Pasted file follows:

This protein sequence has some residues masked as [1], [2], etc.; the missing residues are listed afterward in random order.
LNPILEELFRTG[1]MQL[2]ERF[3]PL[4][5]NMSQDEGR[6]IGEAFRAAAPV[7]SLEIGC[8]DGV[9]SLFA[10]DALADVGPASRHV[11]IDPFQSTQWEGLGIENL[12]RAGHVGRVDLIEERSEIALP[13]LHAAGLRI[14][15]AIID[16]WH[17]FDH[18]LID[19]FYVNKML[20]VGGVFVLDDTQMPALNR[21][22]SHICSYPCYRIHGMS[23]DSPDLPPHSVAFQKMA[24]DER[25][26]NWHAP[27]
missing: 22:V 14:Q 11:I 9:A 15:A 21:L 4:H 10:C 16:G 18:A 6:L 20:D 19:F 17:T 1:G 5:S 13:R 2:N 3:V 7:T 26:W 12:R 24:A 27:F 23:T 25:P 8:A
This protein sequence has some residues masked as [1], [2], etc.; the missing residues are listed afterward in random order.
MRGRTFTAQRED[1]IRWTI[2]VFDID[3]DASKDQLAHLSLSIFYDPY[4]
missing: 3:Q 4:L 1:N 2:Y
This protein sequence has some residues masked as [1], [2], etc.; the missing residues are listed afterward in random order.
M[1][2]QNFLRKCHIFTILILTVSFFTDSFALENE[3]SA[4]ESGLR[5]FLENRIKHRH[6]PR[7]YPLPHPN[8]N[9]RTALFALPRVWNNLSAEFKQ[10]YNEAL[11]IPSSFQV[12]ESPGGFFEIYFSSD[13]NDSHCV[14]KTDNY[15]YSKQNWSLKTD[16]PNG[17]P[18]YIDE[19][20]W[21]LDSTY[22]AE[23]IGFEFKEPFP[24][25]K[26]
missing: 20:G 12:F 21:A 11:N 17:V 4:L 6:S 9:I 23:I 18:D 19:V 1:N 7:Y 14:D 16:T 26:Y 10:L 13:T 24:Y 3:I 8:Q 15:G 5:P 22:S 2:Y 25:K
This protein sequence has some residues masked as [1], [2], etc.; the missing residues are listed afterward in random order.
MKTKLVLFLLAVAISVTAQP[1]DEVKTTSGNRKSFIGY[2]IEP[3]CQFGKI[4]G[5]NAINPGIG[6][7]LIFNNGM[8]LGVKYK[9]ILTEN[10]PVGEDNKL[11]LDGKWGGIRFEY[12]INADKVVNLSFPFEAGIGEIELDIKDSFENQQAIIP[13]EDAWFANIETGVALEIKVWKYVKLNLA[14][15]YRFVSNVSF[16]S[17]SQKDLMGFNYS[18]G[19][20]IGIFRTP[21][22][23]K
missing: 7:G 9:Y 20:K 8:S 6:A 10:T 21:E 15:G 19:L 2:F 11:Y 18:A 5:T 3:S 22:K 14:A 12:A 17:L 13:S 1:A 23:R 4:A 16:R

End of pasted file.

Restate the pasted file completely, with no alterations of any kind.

This protein sequence has some residues masked as [1], [2], etc.; the missing residues are listed afterward in random order.
LNPILEELFRTG[1]MQL[2]ERF[3]PL[4][5]NMSQDEGR[6]IGEAFRAAAPV[7]SLEIGC[8]DGV[9]SLFA[10]DALADVGPASRHV[11]IDPFQSTQWEGLGIENL[12]RAGHVGRVDLIEERSEIALP[13]LHAAGLRI[14][15]AIID[16]WH[17]FDH[18]LID[19]FYVNKML[20]VGGVFVLDDTQMPALNR[21][22]SHICSYPCYRIHGMS[23]DSPDLPPHSVAFQKMA[24]DER[25][26]NWHAP[27]
missing: 22:V 14:Q 11:I 9:A 15:A 21:L 4:H 10:C 16:G 18:A 6:L 20:D 19:F 17:T 1:G 5:S 13:R 2:N 3:V 7:T 26:W 12:R 24:A 27:F 23:T 25:P 8:A
This protein sequence has some residues masked as [1], [2], etc.; the missing residues are listed afterward in random order.
MRGRTFTAQRED[1]IRWTI[2]VFDID[3]DASKDQLAHLSLSIFYDPY[4]
missing: 3:Q 4:L 1:N 2:Y
This protein sequence has some residues masked as [1], [2], etc.; the missing residues are listed afterward in random order.
M[1][2]QNFLRKCHIFTILILTVSFFTDSFALENE[3]SA[4]ESGLR[5]FLENRIKHRH[6]PR[7]YPLPHPN[8]N[9]RTALFALPRVWNNLSAEFKQ[10]YNEAL[11]IPSSFQV[12]ESPGGFFEIYFSSD[13]NDSHCV[14]KTDNY[15]YSKQNWSLKTD[16]PNG[17]P[18]YIDE[19][20]W[21]LDSTY[22]AE[23]IGFEFKEPFP[24][25]K[26]
missing: 20:G 12:F 21:A 11:N 17:V 4:L 6:S 9:I 23:I 18:D 19:V 1:N 7:Y 14:D 16:T 26:Y 10:L 13:T 24:Y 3:I 8:Q 15:G 5:P 22:S 2:Y 25:K
This protein sequence has some residues masked as [1], [2], etc.; the missing residues are listed afterward in random order.
MKTKLVLFLLAVAISVTAQP[1]DEVKTTSGNRKSFIGY[2]IEP[3]CQFGKI[4]G[5]NAINPGIG[6][7]LIFNNGM[8]LGVKYK[9]ILTEN[10]PVGEDNKL[11]LDGKWGGIRFEY[12]INADKVVNLSFPFEAGIGEIELDIKDSFENQQAIIP[13]EDAWFANIETGVALEIKVWKYVKLNLA[14][15]YRFVSNVSF[16]S[17]SQKDLMGFNYS[18]G[19][20]IGIFRTP[21][22][23]K
missing: 7:G 9:Y 20:K 8:S 6:A 10:T 21:E 15:G 19:L 2:F 11:Y 18:A 5:T 3:S 22:K 14:A 12:A 17:L 13:S 1:A 23:R 4:A 16:R